Roy Green, shown here in 1989, will be inducted into the Cardinals' Ring of Honor at halftime of Sunday's game against the Rams.
Roy Green is nicknamed "Jet Stream" for the breakneck speed he possessed during his NFL days.
But as the former Cardinals great awaits his Ring of Honor induction on Sunday at halftime of the Rams game, he's preferred to slow things down.
"The reason I'm going in, it makes me sit back and reflect on all the years and everything that happened," Green said. "All the people I ran across, the special relationships. I think of all the people that assisted in me getting where I got."
Many will be on hand for the ceremony, including his dad, sister, two brothers, two daughters, three grandchildren, former teammates and friends. They will all enjoy recapping an incredible football journey.
Green didn't start playing organized football until his junior year of high school and attended NAIA Henderson State.
He was selected by the Cardinals in the fourth round of the 1979 draft and played with the team for 12 seasons, spanning its time in St. Louis and Arizona. He was named a Pro Bowler in 1983 and 1984, starting his professional career as a defensive back before making his mark as a star wide receiver.
Cardinals coach Bruce Arians remembers the on-field exploits well of the 16th person to join the Cardinals' Ring of Honor.
"He was so versatile," Arians said. "He had that outside speed, but he could play in the slot, do a bunch of things. He was tough as nails. I don't know too many young players today that are like him, that had everything. Smart, tough, he had all the things you were looking for in a football player."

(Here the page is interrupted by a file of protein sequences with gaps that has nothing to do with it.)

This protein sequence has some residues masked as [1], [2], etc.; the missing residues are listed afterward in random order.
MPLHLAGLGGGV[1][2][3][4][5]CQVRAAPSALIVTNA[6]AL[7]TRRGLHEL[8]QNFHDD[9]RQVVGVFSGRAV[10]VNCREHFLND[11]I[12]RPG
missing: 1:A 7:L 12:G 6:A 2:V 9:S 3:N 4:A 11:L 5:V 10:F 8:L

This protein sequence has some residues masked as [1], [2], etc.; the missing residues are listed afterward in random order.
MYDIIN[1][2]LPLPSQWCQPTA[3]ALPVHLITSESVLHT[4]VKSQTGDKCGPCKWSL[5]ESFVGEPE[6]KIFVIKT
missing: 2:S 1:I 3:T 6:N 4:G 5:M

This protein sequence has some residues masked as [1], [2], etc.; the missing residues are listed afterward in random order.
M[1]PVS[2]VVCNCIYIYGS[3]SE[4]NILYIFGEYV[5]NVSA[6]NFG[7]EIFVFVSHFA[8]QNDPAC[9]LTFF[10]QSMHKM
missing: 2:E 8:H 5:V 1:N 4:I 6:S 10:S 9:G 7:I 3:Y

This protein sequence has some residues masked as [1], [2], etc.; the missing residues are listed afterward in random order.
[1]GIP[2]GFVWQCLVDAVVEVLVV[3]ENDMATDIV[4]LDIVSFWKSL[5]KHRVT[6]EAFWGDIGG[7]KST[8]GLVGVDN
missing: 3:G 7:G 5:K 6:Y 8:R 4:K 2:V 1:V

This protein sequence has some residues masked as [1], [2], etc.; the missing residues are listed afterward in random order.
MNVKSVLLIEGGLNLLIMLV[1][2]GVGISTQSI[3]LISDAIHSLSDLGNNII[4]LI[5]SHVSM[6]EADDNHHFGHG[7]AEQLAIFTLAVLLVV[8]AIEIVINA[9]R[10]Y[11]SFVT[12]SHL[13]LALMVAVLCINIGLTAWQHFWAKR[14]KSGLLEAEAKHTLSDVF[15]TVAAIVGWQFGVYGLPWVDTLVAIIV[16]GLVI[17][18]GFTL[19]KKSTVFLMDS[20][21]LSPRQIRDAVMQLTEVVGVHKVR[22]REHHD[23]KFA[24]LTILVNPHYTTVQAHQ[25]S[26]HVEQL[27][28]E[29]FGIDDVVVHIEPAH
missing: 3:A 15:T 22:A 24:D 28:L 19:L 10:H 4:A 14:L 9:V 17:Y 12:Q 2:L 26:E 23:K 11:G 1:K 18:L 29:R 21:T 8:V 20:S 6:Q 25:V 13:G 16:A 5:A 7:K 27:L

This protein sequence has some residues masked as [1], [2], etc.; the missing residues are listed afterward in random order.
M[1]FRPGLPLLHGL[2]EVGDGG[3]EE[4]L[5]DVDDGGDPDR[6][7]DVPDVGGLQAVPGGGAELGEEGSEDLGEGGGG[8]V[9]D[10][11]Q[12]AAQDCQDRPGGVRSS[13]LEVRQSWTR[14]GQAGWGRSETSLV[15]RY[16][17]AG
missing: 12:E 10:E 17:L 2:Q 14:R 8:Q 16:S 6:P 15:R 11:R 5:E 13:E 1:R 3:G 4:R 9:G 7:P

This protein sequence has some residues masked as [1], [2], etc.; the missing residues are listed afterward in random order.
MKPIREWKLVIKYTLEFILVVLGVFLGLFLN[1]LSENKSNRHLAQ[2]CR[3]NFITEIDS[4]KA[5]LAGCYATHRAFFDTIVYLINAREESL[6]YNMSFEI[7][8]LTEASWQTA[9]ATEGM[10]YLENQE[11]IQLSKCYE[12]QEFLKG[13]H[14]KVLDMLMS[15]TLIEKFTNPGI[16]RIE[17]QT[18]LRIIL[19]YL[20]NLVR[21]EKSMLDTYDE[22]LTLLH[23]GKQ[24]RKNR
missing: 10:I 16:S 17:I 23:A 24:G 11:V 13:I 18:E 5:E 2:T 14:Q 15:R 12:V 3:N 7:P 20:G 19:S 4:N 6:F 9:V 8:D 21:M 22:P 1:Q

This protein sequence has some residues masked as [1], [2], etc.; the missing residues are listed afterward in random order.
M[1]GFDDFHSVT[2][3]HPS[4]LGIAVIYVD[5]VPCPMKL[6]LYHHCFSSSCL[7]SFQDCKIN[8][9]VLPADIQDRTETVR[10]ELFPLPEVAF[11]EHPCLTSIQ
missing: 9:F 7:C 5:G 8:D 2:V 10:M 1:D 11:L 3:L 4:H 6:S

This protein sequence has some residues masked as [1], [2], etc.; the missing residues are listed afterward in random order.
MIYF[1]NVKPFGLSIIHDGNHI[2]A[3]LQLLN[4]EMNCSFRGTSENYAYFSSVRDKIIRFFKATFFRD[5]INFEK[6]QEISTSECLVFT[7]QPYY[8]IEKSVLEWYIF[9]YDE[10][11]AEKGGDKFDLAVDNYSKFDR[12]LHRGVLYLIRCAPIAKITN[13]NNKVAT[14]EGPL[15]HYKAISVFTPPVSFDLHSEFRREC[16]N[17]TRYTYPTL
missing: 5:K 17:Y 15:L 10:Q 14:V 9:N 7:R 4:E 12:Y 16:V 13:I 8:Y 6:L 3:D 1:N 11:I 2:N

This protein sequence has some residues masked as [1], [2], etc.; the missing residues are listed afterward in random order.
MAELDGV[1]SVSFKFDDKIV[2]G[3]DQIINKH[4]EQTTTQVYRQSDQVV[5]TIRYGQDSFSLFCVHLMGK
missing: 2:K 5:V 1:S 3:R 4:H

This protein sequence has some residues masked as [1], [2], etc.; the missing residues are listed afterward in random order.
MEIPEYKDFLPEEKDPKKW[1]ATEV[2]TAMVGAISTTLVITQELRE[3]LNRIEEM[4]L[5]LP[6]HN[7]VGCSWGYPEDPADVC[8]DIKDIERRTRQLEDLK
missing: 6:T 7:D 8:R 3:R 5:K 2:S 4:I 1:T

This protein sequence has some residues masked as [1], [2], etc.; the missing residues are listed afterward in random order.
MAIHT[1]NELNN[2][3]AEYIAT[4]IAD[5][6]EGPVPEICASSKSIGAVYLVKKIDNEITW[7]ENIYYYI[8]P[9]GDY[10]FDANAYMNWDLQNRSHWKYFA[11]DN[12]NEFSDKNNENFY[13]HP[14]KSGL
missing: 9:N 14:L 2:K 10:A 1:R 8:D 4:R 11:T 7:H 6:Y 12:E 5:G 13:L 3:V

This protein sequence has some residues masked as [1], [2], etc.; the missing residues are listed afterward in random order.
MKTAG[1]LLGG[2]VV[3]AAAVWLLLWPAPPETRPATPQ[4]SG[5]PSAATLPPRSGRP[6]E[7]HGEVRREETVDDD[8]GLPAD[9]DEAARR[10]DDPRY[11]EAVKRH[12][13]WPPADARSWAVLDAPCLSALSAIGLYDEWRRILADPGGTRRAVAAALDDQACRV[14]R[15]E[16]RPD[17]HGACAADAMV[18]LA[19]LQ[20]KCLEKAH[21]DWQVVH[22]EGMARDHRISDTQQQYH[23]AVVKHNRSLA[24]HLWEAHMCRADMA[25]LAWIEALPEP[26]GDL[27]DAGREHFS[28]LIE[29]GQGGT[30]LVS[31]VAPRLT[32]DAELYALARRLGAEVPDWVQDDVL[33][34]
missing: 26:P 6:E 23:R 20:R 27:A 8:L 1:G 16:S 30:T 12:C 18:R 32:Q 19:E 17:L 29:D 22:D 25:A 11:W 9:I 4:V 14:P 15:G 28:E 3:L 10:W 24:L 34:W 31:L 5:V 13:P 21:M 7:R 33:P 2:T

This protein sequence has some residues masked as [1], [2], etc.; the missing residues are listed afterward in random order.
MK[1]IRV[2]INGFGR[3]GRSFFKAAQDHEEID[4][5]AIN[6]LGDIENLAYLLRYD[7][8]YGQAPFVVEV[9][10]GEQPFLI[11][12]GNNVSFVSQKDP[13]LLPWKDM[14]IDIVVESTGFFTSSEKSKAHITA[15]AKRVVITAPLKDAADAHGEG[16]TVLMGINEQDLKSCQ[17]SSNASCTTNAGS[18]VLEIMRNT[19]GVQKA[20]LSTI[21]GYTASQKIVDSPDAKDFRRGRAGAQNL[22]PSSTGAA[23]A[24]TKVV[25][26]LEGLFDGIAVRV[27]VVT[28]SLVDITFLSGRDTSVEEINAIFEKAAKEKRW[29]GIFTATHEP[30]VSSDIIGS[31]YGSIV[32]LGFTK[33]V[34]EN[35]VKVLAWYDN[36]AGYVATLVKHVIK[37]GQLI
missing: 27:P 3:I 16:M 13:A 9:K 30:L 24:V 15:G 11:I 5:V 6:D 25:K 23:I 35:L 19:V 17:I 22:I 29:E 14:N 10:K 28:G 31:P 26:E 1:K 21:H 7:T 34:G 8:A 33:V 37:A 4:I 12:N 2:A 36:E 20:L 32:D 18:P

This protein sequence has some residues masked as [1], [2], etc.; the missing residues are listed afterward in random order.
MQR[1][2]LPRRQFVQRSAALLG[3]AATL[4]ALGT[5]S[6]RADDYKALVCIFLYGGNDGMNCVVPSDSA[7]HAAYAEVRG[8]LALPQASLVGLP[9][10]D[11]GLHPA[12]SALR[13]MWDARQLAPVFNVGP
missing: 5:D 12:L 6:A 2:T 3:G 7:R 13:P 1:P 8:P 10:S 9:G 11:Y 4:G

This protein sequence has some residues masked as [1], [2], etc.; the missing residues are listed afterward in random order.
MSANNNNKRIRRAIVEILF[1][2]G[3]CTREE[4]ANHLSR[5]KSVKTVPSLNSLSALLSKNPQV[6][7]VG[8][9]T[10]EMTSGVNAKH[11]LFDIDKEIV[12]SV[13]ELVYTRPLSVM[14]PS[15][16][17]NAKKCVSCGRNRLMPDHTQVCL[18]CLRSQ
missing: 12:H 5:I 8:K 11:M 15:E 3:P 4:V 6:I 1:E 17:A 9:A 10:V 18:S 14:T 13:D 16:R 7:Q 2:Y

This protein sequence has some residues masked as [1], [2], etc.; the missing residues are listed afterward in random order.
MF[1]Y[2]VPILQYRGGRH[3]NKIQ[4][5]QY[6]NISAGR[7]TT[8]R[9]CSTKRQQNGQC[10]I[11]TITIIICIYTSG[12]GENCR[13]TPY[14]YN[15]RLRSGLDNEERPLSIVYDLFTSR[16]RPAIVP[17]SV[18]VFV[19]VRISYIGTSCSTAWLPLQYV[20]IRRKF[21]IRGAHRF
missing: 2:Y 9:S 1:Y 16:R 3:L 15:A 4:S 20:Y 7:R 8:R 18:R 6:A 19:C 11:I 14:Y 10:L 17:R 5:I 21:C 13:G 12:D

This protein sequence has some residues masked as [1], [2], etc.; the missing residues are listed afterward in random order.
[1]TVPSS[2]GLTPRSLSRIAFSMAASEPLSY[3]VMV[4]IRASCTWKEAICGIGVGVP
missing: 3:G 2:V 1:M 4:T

This won't be a welcome back afternoon for Green, as he is still around the organization often. Last year, he met with team president Michael Bidwill and his sister, Nicole, to discuss a role with the Cardinals. Soon thereafter, he was added as a broadcaster, and Green said he has really enjoyed being back in the mix.
"It's always good to be around," Green said. "It gets the juices flowing and it reminds you how it was, how much goes into it. Football is the ultimate team sport."
One player who is always happy to see him is star wide receiver Larry Fitzgerald. The two have had a strong bond for more than a decade.
"Roy's been unbelievable," Fitzgerald said. "The day I walked into this building, he reached out to me and was always helpful, in terms of trying to help me learn the game. And not only learn the game but with the community – make sure I'm serving the community. He stands for so many great things. I've been very fortunate to be able to call him a friend."
Green is second in team history with 69 career touchdowns and had 8,496 receiving yards during his Cardinals career. Legendary football coaches Bill Parcells and John Madden have spoken of his greatness before, but Green is deferential when praised.
"I played against great football players, and to be considered one of those leaves me in awe," he said.
While Green is one of the greatest receivers in team history, he's most looking forward to being a giver on Sunday. He's excited to have his grandchildren stand by him during the induction.
"They love football," Green said. "They talk about it and they've always wanted to go on the field. Now they actually get a chance to go on the field."
Green will be the first wide receiver in the Cardinals' Ring of Honor. He joins owner Charles W. Bidwill, Sr., coach Jimmy Conzelman, tackle Dan Dierdorf, halfback John "Paddy" Driscoll, halfback/defensive back Marshall Goldberg, cornerback Dick "Night Train" Lane, halfback Ollie Matson, halfback Ernie Nevers, safety Pat Tillman, halfback Charley Trippi, quarterback Kurt Warner, cornerback Roger Wehrli, cornerback Aeneas Williams, safety Adrian Wilson and safety Larry Wilson.